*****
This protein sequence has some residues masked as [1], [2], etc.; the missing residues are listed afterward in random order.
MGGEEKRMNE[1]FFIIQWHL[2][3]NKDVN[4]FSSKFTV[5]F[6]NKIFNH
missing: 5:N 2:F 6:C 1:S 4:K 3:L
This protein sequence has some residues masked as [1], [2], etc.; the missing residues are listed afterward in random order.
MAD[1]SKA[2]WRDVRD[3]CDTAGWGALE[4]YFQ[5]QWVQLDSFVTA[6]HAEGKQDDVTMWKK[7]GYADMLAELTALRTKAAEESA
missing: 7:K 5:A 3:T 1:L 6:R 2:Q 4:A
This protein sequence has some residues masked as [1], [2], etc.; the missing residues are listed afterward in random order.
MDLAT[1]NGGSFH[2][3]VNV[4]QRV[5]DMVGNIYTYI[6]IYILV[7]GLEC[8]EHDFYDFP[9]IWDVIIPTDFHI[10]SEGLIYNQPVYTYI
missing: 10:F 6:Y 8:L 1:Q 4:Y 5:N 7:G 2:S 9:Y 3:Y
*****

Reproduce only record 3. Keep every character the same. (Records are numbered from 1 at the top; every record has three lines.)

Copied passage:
This protein sequence has some residues masked as [1], [2], etc.; the missing residues are listed afterward in random order.
MDLAT[1]NGGSFH[2][3]VNV[4]QRV[5]DMVGNIYTYI[6]IYILV[7]GLEC[8]EHDFYDFP[9]IWDVIIPTDFHI[10]SEGLIYNQPVYTYI
missing: 10:F 6:Y 8:L 1:Q 4:Y 5:N 7:G 2:S 9:Y 3:Y